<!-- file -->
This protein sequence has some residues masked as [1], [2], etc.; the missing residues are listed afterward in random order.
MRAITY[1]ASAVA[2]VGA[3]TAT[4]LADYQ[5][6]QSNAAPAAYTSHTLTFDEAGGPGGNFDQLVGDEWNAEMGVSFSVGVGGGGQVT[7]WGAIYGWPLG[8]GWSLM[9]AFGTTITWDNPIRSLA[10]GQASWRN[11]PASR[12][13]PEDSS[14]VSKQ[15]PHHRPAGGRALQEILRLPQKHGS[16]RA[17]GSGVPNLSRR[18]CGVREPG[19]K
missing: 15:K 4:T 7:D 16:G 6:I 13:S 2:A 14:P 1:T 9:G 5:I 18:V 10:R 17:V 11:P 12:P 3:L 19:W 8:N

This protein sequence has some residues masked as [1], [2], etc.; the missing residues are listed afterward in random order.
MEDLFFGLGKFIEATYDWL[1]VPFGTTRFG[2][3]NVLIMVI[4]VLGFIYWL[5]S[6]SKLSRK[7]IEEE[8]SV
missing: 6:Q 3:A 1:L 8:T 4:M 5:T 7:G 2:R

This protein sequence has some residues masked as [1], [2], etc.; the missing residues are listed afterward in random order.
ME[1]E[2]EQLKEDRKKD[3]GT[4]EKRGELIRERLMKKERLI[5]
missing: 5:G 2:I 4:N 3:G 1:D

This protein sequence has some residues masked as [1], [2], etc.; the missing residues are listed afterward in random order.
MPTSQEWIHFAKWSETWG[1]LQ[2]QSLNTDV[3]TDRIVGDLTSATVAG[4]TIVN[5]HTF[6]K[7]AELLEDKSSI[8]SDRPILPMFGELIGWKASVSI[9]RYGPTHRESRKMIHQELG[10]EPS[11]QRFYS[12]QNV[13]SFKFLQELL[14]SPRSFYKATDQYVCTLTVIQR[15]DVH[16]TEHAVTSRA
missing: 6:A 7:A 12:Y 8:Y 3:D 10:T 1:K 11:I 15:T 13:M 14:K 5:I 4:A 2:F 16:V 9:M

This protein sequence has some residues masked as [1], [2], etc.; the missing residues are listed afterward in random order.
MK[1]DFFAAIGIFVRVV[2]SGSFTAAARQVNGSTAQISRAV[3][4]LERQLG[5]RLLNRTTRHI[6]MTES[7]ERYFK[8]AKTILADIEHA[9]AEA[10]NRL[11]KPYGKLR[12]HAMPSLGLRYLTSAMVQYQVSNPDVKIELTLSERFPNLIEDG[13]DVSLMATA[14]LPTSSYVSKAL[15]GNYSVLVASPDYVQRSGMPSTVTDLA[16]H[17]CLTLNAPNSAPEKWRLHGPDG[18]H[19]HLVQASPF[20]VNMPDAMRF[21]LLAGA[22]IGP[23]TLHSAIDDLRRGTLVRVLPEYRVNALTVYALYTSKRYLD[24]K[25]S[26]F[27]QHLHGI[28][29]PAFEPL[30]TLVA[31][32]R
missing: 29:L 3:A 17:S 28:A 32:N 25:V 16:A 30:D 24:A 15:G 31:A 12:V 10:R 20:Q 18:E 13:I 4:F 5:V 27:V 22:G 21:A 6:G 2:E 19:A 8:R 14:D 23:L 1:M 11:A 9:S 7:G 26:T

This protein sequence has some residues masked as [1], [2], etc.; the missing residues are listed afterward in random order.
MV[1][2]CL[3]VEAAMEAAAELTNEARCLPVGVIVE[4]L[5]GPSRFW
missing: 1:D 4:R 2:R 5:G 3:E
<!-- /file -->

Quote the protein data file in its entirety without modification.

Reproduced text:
This protein sequence has some residues masked as [1], [2], etc.; the missing residues are listed afterward in random order.
MRAITY[1]ASAVA[2]VGA[3]TAT[4]LADYQ[5][6]QSNAAPAAYTSHTLTFDEAGGPGGNFDQLVGDEWNAEMGVSFSVGVGGGGQVT[7]WGAIYGWPLG[8]GWSLM[9]AFGTTITWDNPIRSLA[10]GQASWRN[11]PASR[12][13]PEDSS[14]VSKQ[15]PHHRPAGGRALQEILRLPQKHGS[16]RA[17]GSGVPNLSRR[18]CGVREPG[19]K
missing: 15:K 4:T 7:D 16:G 6:I 13:S 2:A 14:P 1:T 9:G 5:I 18:V 10:R 17:V 11:P 12:P 3:L 19:W 8:N

This protein sequence has some residues masked as [1], [2], etc.; the missing residues are listed afterward in random order.
MEDLFFGLGKFIEATYDWL[1]VPFGTTRFG[2][3]NVLIMVI[4]VLGFIYWL[5]S[6]SKLSRK[7]IEEE[8]SV
missing: 6:Q 3:A 1:L 8:T 4:M 5:T 7:G 2:R

This protein sequence has some residues masked as [1], [2], etc.; the missing residues are listed afterward in random order.
ME[1]E[2]EQLKEDRKKD[3]GT[4]EKRGELIRERLMKKERLI[5]
missing: 5:G 2:I 4:N 3:G 1:D

This protein sequence has some residues masked as [1], [2], etc.; the missing residues are listed afterward in random order.
MPTSQEWIHFAKWSETWG[1]LQ[2]QSLNTDV[3]TDRIVGDLTSATVAG[4]TIVN[5]HTF[6]K[7]AELLEDKSSI[8]SDRPILPMFGELIGWKASVSI[9]RYGPTHRESRKMIHQELG[10]EPS[11]QRFYS[12]QNV[13]SFKFLQELL[14]SPRSFYKATDQYVCTLTVIQR[15]DVH[16]TEHAVTSRA
missing: 6:A 7:A 12:Y 8:Y 3:D 10:T 1:K 11:I 15:T 13:M 14:K 5:I 4:A 2:F 16:V 9:M

This protein sequence has some residues masked as [1], [2], etc.; the missing residues are listed afterward in random order.
MK[1]DFFAAIGIFVRVV[2]SGSFTAAARQVNGSTAQISRAV[3][4]LERQLG[5]RLLNRTTRHI[6]MTES[7]ERYFK[8]AKTILADIEHA[9]AEA[10]NRL[11]KPYGKLR[12]HAMPSLGLRYLTSAMVQYQVSNPDVKIELTLSERFPNLIEDG[13]DVSLMATA[14]LPTSSYVSKAL[15]GNYSVLVASPDYVQRSGMPSTVTDLA[16]H[17]CLTLNAPNSAPEKWRLHGPDG[18]H[19]HLVQASPF[20]VNMPDAMRF[21]LLAGA[22]IGP[23]TLHSAIDDLRRGTLVRVLPEYRVNALTVYALYTSKRYLD[24]K[25]S[26]F[27]QHLHGI[28][29]PAFEPL[30]TLVA[31][32]R
missing: 29:L 3:A 17:S 28:A 32:N 25:V 16:A 30:D 24:A 15:G 31:A 12:V 10:R 20:Q 18:E 13:I 4:F 5:V 27:V 22:G 21:A 6:G 2:E 19:A 8:R 14:D 23:L 1:M 11:A 9:S 7:G 26:T

This protein sequence has some residues masked as [1], [2], etc.; the missing residues are listed afterward in random order.
MV[1][2]CL[3]VEAAMEAAAELTNEARCLPVGVIVE[4]L[5]GPSRFW
missing: 1:D 4:R 2:R 5:G 3:E